Published in the Santa Barbara Sentinel under the pen name Elizabeth Rose. Chris is known as “Jason” in the I Heart stories.
Staring down at the contents of my closet made me realize that most of the stuff I’ve been holding on to served little purpose in my life.
The catalyst was my mom.
She had mentioned the book, The Life-Changing Magic of Tidying Up: The Japanese Art of Decluttering and Organizing by Marie Kondo.
It was a game changer.
“I just bought the book and it’s great!” she said.
“What’s so great about it?” I asked, skeptical.
She briefly explained the concept of the book but when she described the method (proper name, the “KonMari Method”) it struck a chord.
“For example, start with your clothes,” she said.
“Put every item of clothing you have from every room in your house in the middle of the floor and start sorting into what you will keep, donate, and throw away.”
That was all I needed to hear.
Getting After It
It was 9 pm at night so a run to a local bookstore was out of the question and not having the patience to wait until morning, I thanked my mom, hung up the phone, rolled up my sleeves, and started the process.
As I sorted through the roughage, I began asking myself:
How does this serve me?
Why do I keep this?
And the KonMari Method’s holy grail of questions:
Does this spark joy?
After a few hours of separating, bagging, hanging, and folding, I began to think what would happen if I brought this idea into other aspects of my life.
My food choices.
My extracurricular habits.
The people I associated with.
I was freeing myself from the clutter in my home, so clutter in my heart was next.
I took inventory of the people I spend time with, asking myself the same sort of questions:
How does this friendship serve me?
Why do I maintain this friendship?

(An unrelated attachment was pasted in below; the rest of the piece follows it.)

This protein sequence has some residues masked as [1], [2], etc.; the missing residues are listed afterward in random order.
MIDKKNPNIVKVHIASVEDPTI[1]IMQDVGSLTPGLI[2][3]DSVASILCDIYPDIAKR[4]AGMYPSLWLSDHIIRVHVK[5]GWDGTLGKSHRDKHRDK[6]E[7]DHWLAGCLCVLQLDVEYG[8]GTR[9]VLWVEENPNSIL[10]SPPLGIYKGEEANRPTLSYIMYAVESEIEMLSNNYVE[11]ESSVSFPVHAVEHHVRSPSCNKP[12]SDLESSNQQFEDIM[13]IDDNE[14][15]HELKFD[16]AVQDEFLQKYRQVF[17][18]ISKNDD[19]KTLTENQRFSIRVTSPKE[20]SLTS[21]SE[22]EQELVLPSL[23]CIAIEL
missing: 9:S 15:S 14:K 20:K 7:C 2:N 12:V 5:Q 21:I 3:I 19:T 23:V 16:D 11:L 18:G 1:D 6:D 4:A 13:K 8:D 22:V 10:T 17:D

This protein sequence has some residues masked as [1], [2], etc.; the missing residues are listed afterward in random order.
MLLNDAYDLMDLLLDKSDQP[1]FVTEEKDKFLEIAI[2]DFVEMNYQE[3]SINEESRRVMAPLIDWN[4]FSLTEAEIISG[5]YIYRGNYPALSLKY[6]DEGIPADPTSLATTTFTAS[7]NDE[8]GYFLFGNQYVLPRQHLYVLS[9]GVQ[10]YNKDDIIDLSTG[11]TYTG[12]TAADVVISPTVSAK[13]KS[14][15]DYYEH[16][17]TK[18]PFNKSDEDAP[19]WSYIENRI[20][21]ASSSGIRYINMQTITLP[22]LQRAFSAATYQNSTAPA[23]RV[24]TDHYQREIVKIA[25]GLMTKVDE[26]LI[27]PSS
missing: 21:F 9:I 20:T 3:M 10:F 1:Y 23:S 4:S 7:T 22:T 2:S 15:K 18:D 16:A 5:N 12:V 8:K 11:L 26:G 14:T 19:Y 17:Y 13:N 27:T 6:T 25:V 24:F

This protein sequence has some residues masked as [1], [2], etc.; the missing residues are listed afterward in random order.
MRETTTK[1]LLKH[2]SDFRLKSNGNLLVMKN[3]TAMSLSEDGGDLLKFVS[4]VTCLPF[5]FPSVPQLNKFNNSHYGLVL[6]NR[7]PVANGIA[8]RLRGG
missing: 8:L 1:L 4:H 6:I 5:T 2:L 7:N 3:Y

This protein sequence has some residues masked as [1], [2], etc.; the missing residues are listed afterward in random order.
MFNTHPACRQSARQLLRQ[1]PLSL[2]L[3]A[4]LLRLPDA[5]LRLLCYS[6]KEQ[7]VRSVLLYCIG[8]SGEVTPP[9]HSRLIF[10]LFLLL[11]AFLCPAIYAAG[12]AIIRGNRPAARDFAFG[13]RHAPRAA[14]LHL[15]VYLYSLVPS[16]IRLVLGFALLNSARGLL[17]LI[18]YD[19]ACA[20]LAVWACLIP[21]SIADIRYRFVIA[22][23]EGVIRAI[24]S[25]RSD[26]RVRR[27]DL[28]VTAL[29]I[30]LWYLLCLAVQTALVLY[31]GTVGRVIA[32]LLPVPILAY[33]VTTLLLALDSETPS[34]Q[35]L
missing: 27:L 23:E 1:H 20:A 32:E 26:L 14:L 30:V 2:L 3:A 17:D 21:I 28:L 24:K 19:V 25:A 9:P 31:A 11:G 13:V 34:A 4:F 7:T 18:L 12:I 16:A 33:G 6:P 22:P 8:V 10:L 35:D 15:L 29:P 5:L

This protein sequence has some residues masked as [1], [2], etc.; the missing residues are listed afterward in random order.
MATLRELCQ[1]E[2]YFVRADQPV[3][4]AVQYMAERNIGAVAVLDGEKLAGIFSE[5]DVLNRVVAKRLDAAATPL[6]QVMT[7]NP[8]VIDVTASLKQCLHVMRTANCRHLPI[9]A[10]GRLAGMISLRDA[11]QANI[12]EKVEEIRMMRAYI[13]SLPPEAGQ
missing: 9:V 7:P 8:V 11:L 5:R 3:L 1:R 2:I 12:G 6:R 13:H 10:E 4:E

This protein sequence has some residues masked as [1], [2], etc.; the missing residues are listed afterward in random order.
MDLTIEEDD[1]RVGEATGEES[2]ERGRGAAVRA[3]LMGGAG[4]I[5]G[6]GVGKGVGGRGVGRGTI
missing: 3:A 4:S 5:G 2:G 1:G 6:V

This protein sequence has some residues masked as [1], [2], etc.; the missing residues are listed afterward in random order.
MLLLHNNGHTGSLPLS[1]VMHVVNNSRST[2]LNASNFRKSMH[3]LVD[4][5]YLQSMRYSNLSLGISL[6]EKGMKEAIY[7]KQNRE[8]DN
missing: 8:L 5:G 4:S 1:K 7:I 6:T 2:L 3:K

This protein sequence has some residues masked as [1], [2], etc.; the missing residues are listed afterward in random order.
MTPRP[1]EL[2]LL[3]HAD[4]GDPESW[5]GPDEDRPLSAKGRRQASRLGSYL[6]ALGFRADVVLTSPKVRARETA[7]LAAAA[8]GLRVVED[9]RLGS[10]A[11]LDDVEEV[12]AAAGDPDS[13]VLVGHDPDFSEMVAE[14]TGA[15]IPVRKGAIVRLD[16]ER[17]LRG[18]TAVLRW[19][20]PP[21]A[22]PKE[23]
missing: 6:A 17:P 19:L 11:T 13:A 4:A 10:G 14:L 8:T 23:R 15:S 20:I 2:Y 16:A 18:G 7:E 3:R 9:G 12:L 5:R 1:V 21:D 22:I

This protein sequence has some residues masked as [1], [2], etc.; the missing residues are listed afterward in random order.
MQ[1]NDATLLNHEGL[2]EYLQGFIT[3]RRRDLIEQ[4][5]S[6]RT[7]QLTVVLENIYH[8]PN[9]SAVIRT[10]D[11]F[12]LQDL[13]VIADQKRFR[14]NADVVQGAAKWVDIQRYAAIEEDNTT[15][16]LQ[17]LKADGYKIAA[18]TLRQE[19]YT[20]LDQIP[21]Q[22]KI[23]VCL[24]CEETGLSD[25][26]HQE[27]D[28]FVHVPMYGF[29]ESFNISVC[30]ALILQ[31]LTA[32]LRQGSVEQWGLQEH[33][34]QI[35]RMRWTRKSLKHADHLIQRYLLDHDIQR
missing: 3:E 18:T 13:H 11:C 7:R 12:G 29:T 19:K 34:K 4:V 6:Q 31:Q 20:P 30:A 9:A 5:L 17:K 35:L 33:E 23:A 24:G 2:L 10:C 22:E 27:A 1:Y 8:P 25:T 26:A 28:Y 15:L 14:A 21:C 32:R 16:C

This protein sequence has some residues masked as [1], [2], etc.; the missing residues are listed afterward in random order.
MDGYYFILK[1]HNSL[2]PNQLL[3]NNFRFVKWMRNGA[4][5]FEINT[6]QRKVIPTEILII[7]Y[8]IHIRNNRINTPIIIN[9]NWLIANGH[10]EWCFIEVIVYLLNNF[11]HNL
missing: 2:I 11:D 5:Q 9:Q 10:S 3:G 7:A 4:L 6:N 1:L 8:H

Does this friendship spark joy?
You gotta look at it in a compassionate way so it doesn’t come from a negative place.
Then thank those people (in your head) for being in your life and wish them well as you send them on their way.
Take away the feeling of obligation and F.O.M.O. (Fear Of Missing Out) and what do you have left?
Basically, are these people worth my energy?
It could be that age brings this kind of enlightenment but understanding that you don’t have to if it doesn’t serve you is a simple concept that can change your life.
Friendships have phases.
Some are lifelong and some are passing through.
And you learn from all of them.
But just because someone was significant in your life at one time does not mean they are particularly supportive to your life now.
The following excerpt is paraphrased from Kondo’s book regarding the KonMari Method.
The words in parenthesis have been added for this dialogue:
(After practicing the KonMari Method) You will have clearly identified your values and what you want to do. You will be able to take good care of your possessions (or friends) and will experience, every day, a feeling of contentment… Once you have experienced what your house (or life) feels like when it is completely tidy (free from obligatory friendships) in the true sense of the term, you will never want to return to clutter, and the strength of that feeling will empower you to keep it tidy.
Some say the goal is to discover the best equation for a good quality of life.
If so, then to obtain it we’ve got to block out the noise and be true to our natural selves with no strings attached.
In a way, it’s karmic a cleanse.
The only thing you’ll lose are bad vibes.
Check out the KonMari Method for yourself! www.konmari.com